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View Full Version : Youngest age to get a Puppy?



sinecurea
31st August 2006, 04:55 PM
Hi Folks,
I'm looking to get a puppy from a breeder, and was just wondering - what would be the youngest age you could get a puppy from a breeder at? I'd like to bring it home pretty much as soon as it's able to be seperated from it's mother. I've seen photos here of dogs being brought home at about a month old. Is that about right?

Cheers,
Steve.

brid kenny
31st August 2006, 05:03 PM
Puppies should be at least 8 weeks before they go. This is very important for their development and if gone from litter too early it affects their behaviour with human family.

WoodHaven
31st August 2006, 05:10 PM
Hi Folks,
I'm looking to get a puppy from a breeder, and was just wondering - what would be the youngest age you could get a puppy from a breeder at? I'd like to bring it home pretty much as soon as it's able to be seperated from it's mother. I've seen photos here of dogs being brought home at about a month old. Is that about right?

Cheers,
Steve.

Curious minds would like to know WHY??
I belong to two clubs that require breeder to keep pups a MINIMUM of 8 weeks. 10-12 weeks is preferred. Why would anyone want to deal with a weaning pup? A pup that hasn't learned any dog or house manners. A pup that still HAS to at least urinate every hour or two? At a month - some of my pups are still nursing.

sinecurea
31st August 2006, 05:24 PM
Well, with house manners and stuff like that - I'd like to get the puppy started into learning where to go to the toilet at etc before it gets too acustomed to the breeder's "way", if you know what I mean?
We did that with my previous dog, and we *never* had any problems with her, she would always wait until we let her out, and came and asked if she really needed out.

Steve.

WoodHaven
31st August 2006, 05:36 PM
Well, with house manners and stuff like that - I'd like to get the puppy started into learning where to go to the toilet at etc before it gets too acustomed to the breeder's "way", if you know what I mean?
We did that with my previous dog, and we *never* had any problems with her, she would always wait until we let her out, and came and asked if she really needed out.

Steve.

I guess I don't know what you mean-- My pups go outside to eliminate- they start housetraining between 5-8 weeks of age (weather can be an issue here). I know other breeders who litter box train pups-- this is great for the urban dog.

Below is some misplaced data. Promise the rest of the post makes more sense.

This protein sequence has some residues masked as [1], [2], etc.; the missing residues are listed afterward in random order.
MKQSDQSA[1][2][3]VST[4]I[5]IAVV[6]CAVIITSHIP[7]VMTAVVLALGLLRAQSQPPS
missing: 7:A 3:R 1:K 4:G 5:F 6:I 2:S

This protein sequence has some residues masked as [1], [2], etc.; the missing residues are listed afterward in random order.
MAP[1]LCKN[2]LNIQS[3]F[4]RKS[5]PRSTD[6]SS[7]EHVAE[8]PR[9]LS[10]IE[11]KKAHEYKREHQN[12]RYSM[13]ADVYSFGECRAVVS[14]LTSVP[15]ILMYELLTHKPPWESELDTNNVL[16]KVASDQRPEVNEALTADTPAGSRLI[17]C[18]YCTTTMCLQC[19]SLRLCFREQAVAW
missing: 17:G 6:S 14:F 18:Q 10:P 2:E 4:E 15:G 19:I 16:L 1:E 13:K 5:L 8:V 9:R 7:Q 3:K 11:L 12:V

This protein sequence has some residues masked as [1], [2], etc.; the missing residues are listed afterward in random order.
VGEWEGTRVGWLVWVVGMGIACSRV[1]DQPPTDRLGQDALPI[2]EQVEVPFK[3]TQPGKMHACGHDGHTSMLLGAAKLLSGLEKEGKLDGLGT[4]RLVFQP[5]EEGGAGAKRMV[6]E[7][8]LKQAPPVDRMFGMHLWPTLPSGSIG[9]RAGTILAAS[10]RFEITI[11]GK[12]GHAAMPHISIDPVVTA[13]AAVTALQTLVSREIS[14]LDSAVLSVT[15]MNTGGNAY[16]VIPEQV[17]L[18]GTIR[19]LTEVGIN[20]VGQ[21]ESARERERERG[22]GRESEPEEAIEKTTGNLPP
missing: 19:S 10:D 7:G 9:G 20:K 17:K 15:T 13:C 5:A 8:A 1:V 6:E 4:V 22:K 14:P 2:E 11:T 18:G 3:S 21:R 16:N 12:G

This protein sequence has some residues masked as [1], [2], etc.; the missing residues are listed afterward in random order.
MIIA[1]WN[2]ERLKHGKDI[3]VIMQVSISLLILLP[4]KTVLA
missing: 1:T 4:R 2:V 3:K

Cavaliers can be rather slow to mature- the earliest I've place a pup was 12 weeks -- she was almost 100% housetrained. Sandy

GudrunTheRed
31st August 2006, 05:57 PM
I would not recommend getting a Cavalier that was any younger than 10-12 weeks. Any breeder that would offer a pup under 8 weeks is in my opinion a lousy breeder and very irresponsible. I also recommend you read this forum and do more research on Cavaliers before you decide to bring one home. They are very special little dogs and you should really know as much as you can about the breed before bringing one home.

Good luck!

Karlin
31st August 2006, 06:11 PM
Hi Steve:

I think you are just confused on ages, if it was a while back when you had your last dog. :) Two months would be the minimum -- indeed even the difference between homing at seven weeks, which some people will do, and eight weeks, can mean the difference between a poorly socialised, problem puppy that doesn't have much self control (learned from mom and siblings), to a puppy that is on its way to be being a well adjusted dog. The mother gives a lot of behavioural guidance to a puppy between 5-8 weeks in particular and thus taking on a puppy earlier than 8 weeks is risky (and no responsible breeder would consider homing a puppy before then anyway).

I'm quite sure you wouldn't have had a puppy at four weeks -- at that age, they are usually still feeding off the mother and only just learning to eat solid food -- a month old puppy on its own would be an emergency rescue case!

Cavaliers bond so well with people and respond so well to positive, rewards based training that a few weeks either way in age (over 8 weeks up to 12 weeks) is not going to make much difference in how the dog bonds to you or its willingness to learn. Indeed most reputable breeders generally will not consider homing cavaliers until between 10-12 weeks as they are so small -- AND because it is actually EASIER to housetrain them once they are slightly bigger and easier for most people to manage a slightly older puppy. They are so small as puppies that they can easily squat and go in carpets etc without anyone seeing and every mistake like that is a step back in housetraining. Those few weeks extra over 8 weeks with the breeder mean you don't need to be taking the puppy out every single hour as you will need to with an 8 wk old. It is a much, much easier task with a 10-12 week pup. Also a good breeder will have helped the puppy start to learn housetraining, not teach it poor habits! So that will get you off to a good start. Any breeder who isn;t starting the puppy off with housetraining in a very positive and beneficial way for the new owner would be questionable, too.